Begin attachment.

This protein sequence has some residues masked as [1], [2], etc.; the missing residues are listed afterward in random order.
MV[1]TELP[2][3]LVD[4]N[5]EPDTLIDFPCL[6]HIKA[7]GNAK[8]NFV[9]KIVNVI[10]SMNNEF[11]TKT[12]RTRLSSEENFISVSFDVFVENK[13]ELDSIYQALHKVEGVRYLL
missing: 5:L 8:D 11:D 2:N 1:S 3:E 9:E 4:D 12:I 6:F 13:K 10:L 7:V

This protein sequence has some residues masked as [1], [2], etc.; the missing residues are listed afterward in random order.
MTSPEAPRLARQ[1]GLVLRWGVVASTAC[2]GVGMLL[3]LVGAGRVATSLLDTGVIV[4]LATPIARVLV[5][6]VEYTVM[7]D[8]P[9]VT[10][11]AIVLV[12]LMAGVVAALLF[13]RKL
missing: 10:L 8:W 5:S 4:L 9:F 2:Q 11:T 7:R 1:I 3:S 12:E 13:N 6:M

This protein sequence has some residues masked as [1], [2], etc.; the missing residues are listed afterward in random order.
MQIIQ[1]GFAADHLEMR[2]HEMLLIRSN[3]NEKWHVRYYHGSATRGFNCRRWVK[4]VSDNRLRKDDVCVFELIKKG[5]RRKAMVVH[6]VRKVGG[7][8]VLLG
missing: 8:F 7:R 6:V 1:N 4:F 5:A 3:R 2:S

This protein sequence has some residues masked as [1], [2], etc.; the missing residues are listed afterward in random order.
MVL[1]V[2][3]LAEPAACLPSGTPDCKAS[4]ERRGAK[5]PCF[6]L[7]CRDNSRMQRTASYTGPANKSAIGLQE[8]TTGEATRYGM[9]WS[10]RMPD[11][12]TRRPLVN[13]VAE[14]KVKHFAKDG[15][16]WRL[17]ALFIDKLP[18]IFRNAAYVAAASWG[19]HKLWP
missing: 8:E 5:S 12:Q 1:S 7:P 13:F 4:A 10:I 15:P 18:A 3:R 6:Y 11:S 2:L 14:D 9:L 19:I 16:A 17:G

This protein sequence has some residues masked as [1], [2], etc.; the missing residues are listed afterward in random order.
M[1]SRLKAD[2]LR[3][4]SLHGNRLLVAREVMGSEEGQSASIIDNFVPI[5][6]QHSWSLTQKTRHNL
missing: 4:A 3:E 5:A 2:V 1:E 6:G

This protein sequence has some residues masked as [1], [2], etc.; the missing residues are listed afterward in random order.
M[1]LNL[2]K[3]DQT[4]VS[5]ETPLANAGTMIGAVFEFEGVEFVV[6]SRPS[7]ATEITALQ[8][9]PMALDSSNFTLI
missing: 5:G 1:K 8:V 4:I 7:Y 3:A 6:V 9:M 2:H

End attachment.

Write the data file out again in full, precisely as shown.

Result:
This protein sequence has some residues masked as [1], [2], etc.; the missing residues are listed afterward in random order.
MV[1]TELP[2][3]LVD[4]N[5]EPDTLIDFPCL[6]HIKA[7]GNAK[8]NFV[9]KIVNVI[10]SMNNEF[11]TKT[12]RTRLSSEENFISVSFDVFVENK[13]ELDSIYQALHKVEGVRYLL
missing: 5:L 8:D 11:D 2:N 1:S 3:E 9:E 4:D 12:I 6:F 13:K 10:L 7:V

This protein sequence has some residues masked as [1], [2], etc.; the missing residues are listed afterward in random order.
MTSPEAPRLARQ[1]GLVLRWGVVASTAC[2]GVGMLL[3]LVGAGRVATSLLDTGVIV[4]LATPIARVLV[5][6]VEYTVM[7]D[8]P[9]VT[10][11]AIVLV[12]LMAGVVAALLF[13]RKL
missing: 10:L 8:W 5:S 4:L 9:F 2:Q 11:T 7:R 1:I 3:S 12:E 13:N 6:M

This protein sequence has some residues masked as [1], [2], etc.; the missing residues are listed afterward in random order.
MQIIQ[1]GFAADHLEMR[2]HEMLLIRSN[3]NEKWHVRYYHGSATRGFNCRRWVK[4]VSDNRLRKDDVCVFELIKKG[5]RRKAMVVH[6]VRKVGG[7][8]VLLG
missing: 8:F 7:R 6:V 1:N 4:F 5:A 3:R 2:S

This protein sequence has some residues masked as [1], [2], etc.; the missing residues are listed afterward in random order.
MVL[1]V[2][3]LAEPAACLPSGTPDCKAS[4]ERRGAK[5]PCF[6]L[7]CRDNSRMQRTASYTGPANKSAIGLQE[8]TTGEATRYGM[9]WS[10]RMPD[11][12]TRRPLVN[13]VAE[14]KVKHFAKDG[15][16]WRL[17]ALFIDKLP[18]IFRNAAYVAAASWG[19]HKLWP
missing: 8:E 5:S 12:Q 1:S 7:P 13:F 4:A 10:I 15:P 18:A 3:R 6:Y 11:S 2:L 14:D 9:L 19:I 16:A 17:G

This protein sequence has some residues masked as [1], [2], etc.; the missing residues are listed afterward in random order.
M[1]SRLKAD[2]LR[3][4]SLHGNRLLVAREVMGSEEGQSASIIDNFVPI[5][6]QHSWSLTQKTRHNL
missing: 4:A 3:E 5:A 2:V 1:E 6:G

This protein sequence has some residues masked as [1], [2], etc.; the missing residues are listed afterward in random order.
M[1]LNL[2]K[3]DQT[4]VS[5]ETPLANAGTMIGAVFEFEGVEFVV[6]SRPS[7]ATEITALQ[8][9]PMALDSSNFTLI
missing: 5:G 1:K 8:V 4:I 7:Y 3:A 6:V 9:M 2:H